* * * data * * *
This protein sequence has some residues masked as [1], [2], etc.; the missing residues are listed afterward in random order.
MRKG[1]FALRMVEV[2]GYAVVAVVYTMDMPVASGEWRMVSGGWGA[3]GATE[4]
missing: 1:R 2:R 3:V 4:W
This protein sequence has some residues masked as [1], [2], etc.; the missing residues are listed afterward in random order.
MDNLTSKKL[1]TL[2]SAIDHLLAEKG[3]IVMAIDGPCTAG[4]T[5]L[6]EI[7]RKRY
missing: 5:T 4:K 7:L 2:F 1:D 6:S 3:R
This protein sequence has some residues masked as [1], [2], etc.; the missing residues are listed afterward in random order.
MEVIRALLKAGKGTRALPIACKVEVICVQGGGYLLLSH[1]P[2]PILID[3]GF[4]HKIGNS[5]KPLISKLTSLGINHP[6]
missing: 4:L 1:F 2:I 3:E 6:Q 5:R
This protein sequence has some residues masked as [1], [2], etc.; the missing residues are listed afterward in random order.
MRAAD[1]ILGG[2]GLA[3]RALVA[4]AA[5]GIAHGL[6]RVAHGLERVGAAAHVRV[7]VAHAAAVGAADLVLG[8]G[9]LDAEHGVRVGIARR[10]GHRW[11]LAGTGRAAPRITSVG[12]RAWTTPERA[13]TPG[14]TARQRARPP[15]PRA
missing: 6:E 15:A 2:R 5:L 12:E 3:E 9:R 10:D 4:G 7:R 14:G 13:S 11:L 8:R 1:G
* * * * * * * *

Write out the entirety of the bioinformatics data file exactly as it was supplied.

This protein sequence has some residues masked as [1], [2], etc.; the missing residues are listed afterward in random order.
MRKG[1]FALRMVEV[2]GYAVVAVVYTMDMPVASGEWRMVSGGWGA[3]GATE[4]
missing: 1:R 2:R 3:V 4:W
This protein sequence has some residues masked as [1], [2], etc.; the missing residues are listed afterward in random order.
MDNLTSKKL[1]TL[2]SAIDHLLAEKG[3]IVMAIDGPCTAG[4]T[5]L[6]EI[7]RKRY
missing: 5:T 4:K 7:L 2:F 1:D 6:S 3:R
This protein sequence has some residues masked as [1], [2], etc.; the missing residues are listed afterward in random order.
MEVIRALLKAGKGTRALPIACKVEVICVQGGGYLLLSH[1]P[2]PILID[3]GF[4]HKIGNS[5]KPLISKLTSLGINHP[6]
missing: 4:L 1:F 2:I 3:E 6:Q 5:R
This protein sequence has some residues masked as [1], [2], etc.; the missing residues are listed afterward in random order.
MRAAD[1]ILGG[2]GLA[3]RALVA[4]AA[5]GIAHGL[6]RVAHGLERVGAAAHVRV[7]VAHAAAVGAADLVLG[8]G[9]LDAEHGVRVGIARR[10]GHRW[11]LAGTGRAAPRITSVG[12]RAWTTPERA[13]TPG[14]TARQRARPP[15]PRA
missing: 6:E 15:A 2:R 5:L 12:E 3:E 9:R 10:D 4:G 7:R 14:G 13:S 11:L 8:R 1:G